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  1. #1
    The Buzz's Avatar
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    Default Americans have bet $220 billion on sports in five years since legalization

    It's been five years since PASPA was abolished by the U.S Supreme Court, paving the way for leaglized and regulated sports betting ti explode in the states. Since that time, americans have bet over $220 billion on sports with legal gambling outlets and the industry shows few signs of slowing despite some recent scandals that have put a spotlight on wagering safeguards.

    From the AP:

    When Sunday’s anniversary of the court ruling in a case brought by New Jersey arrives, two-thirds of the country will offer legal sports betting, with additional states likely to join in coming months or years.

    The fast-growing industry is also far-reaching: its advertisements reach into most U.S. homes during sporting events and even non-sports programming. Few TV viewers have been spared from repeated ads featuring a Caesar character discussing sports gambling with members of the Manning football dynasty, or from actor Jamie Foxx placing sports bets in between takes on a film set.

    “While the milestones of legalized sports betting that have led up to now are remarkable, this industry is excitingly still far from being fully realized,” said Jason Robins, CEO of DraftKings, one of the industry’s two dominant companies. “Legal betting is already part of mainstream sports culture, and I anticipate this trend will grow as adoption increases. The accessibility right now for fans to place a live, micro-bet during a game, for example, shares parallels with other smartphone-powered capabilities like hailing a ride, buying a stock, or playing a podcast.”
    The $220 billion figure includes wagers made through the end of March in most states, according to the American Gaming Association, the gambling industry’s national trade group. It is up from the $125 billion that had been wagered at the four-year mark.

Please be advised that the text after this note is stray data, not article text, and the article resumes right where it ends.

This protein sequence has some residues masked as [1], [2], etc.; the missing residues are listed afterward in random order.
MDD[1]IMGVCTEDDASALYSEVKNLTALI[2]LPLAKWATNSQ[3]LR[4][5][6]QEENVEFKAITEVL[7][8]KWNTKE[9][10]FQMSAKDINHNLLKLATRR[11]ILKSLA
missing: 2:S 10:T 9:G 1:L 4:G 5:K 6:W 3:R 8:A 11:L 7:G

Consider this: Sports books generally keep about 10% of all the money they handle, after paying out winning bets to customers.

    The amount of money kept by sports books as winnings over the last five years is $17 billion, according to the American Gaming Association, the gambling industry’s national trade group.

    Over that same period, sports betting taxes on operators have generated almost $3.6 billion: $3 billion for state and local governments, and $570 million for the federal government. In many cases, an individual state’s take amounts to a drop in the bucket.
    Five years in, just two companies — FanDuel and Draft Kings — control over 70% of the legal sports betting market in the US, according to the gambling analytics firm Eilers & Krejcik.

    In the 12-month period ending with Feb. 2023, FanDuel has just under 46% of the market, while DraftKings has over 25%. BetMGM has nearly 12%, Caesars Entertainment has 6.7%, and no one else has more than 2.4%, the company said.
    Read more here: https://apnews.com/article/sports-be...5e812e2b7f0b79

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  3. #2
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    TheGooner is offline Private Member
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    Quote Originally Posted by The Buzz View Post
    Consider this: Sports books generally keep about 10% of all the money they handle, after paying out winning bets to customers.
    This statement is demonstrably untrue - the typical sportsbook overround (aka "juice or 'vig" in US slang) is about 3% to 5% which is clearly obvious in the odds.

    Sportsbook odds in most US sports are done with handicap starts and it's common to see bets priced at -110 for each side with a handicap point total on the favourite. (Decimal odds are approx 1.91). Some books run even tighter.

    Odds of -110 are roughly explained to the layman as you bet $110 and if it wins the bookie pays then you get your stake back plus an extra $100.

    So take the example of a small book, it takes two bets of $110 - one for each team - and then pays out $110 + $100 = $210 to the winning player - the book keeps $10 profit.

    $10 / $220 = 0.045 or 4.5% profit - and that's BEFORE any staffing costs, compliance costs, running costs and taxes.
    It's a long way away from the quoted 10% gross profit.

    When a report gets the basic tenets of their article wrong - I can't trust a word that is written as fact - it's likely all poorly researched or based on rumour and hearsay.

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    davidmoore is offline Public Member
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    Even with recent scandals highlighting the need for robust safeguards, the sports betting industry seems unstoppable.

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